There’s just so much space junk

Efforts to mitigate space junk have momentum, but it’ll be a tall task keeping up with the rate of new launches.

A grid of four illustrations of earth as seen from space. Each one shows tiny dots denoting the number of objects in orbit across the decades (1960s, 1980s, 2000s, 2020s), with the number of dots multiplying in each successive image.

Olivia Heller

Props to humanity: It isn’t easy to make an infinite expanse observable across 94B light-years feel like a cluttered mess.

But, oof, we’ve turned space into quite a landfill, per McKinsey & Co.:

  • There are now ~20k pounds of junk in space, encompassing inactive satellites, rocket parts, and missile debris.
  • Trackers have their eyes on 30k+ prominent objects, but there are another ~670k Cheerio-sized objects capable of puncturing the International Space Station.

The problem’s gonna get worse before it gets better

Put simply, an increase in space exploration means an increase in orbital garbage. And the increase in launches — and subsequently the junk accumulation rate — has been steep:

  • Since the late 1950s, 11k+ satellites have entered space.
  • Another ~60k satellites could soon join them, starting with Amazon’s Project Kuiper, which launched the first of its 3.2k-satellite communications constellation Friday.
  • It’s doing so to compete with SpaceX’s planned ~42k-satellite Starlink network (4.5k+ of which are currently in orbit).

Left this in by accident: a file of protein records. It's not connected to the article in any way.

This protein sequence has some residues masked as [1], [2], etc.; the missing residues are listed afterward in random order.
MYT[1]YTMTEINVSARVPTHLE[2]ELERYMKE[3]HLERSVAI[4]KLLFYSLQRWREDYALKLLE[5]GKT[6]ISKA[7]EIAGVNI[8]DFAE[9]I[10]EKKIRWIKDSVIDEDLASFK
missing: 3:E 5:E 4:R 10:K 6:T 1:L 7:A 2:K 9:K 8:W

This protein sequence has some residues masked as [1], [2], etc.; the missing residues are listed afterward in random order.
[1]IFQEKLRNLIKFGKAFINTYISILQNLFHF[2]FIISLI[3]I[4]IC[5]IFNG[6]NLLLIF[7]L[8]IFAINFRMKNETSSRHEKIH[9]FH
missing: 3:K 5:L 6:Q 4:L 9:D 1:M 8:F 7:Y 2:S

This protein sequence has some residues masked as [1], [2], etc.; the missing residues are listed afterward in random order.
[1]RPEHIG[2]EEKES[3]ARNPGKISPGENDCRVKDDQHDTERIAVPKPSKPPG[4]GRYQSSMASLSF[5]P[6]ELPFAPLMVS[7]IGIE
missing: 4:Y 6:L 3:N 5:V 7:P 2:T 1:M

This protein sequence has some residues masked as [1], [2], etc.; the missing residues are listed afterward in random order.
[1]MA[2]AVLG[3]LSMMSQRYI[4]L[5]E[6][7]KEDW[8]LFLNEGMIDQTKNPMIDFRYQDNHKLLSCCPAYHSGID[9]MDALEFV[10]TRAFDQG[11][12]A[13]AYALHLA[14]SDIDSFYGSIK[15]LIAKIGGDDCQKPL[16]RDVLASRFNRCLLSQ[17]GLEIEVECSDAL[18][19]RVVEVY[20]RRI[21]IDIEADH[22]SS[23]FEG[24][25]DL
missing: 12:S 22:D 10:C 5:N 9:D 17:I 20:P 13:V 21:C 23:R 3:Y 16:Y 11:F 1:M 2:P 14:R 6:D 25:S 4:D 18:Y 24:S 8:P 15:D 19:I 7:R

It’s crowded up there — and as the real estate between new additions and orbital debris tightens, the situation will grow far more dangerous for astronauts and equipment alike.

This might explain the US government’s urgency…

… as it levied its first-ever fine for space junk last week, dropping a $150k penalty on Dish Network for failing to move an old satellite.

  • Though the sum is a pittance against Dish Network’s bottom line, the MIT Technology Review called it a “big deal” — an initial use of regulatory powers often signals more to come, and the FCC suggested future fines would be higher.
  • Experts also say it could “kick-start” the market for solutions, reenergizing startups that specialize in junk removal.

Right on cue, Astroscale, which uses a magnetic system to capture and tow debris, scored $80m from the Japanese government last week to inspect a defunct satellite for removal.

BTW: Astronauts are heroes, but they aren’t helping matters here either. Some of their litter is also stuck in orbit, including a pair of pliers, a camera, a spatula, a glove, and an Andy Warhol drawing.

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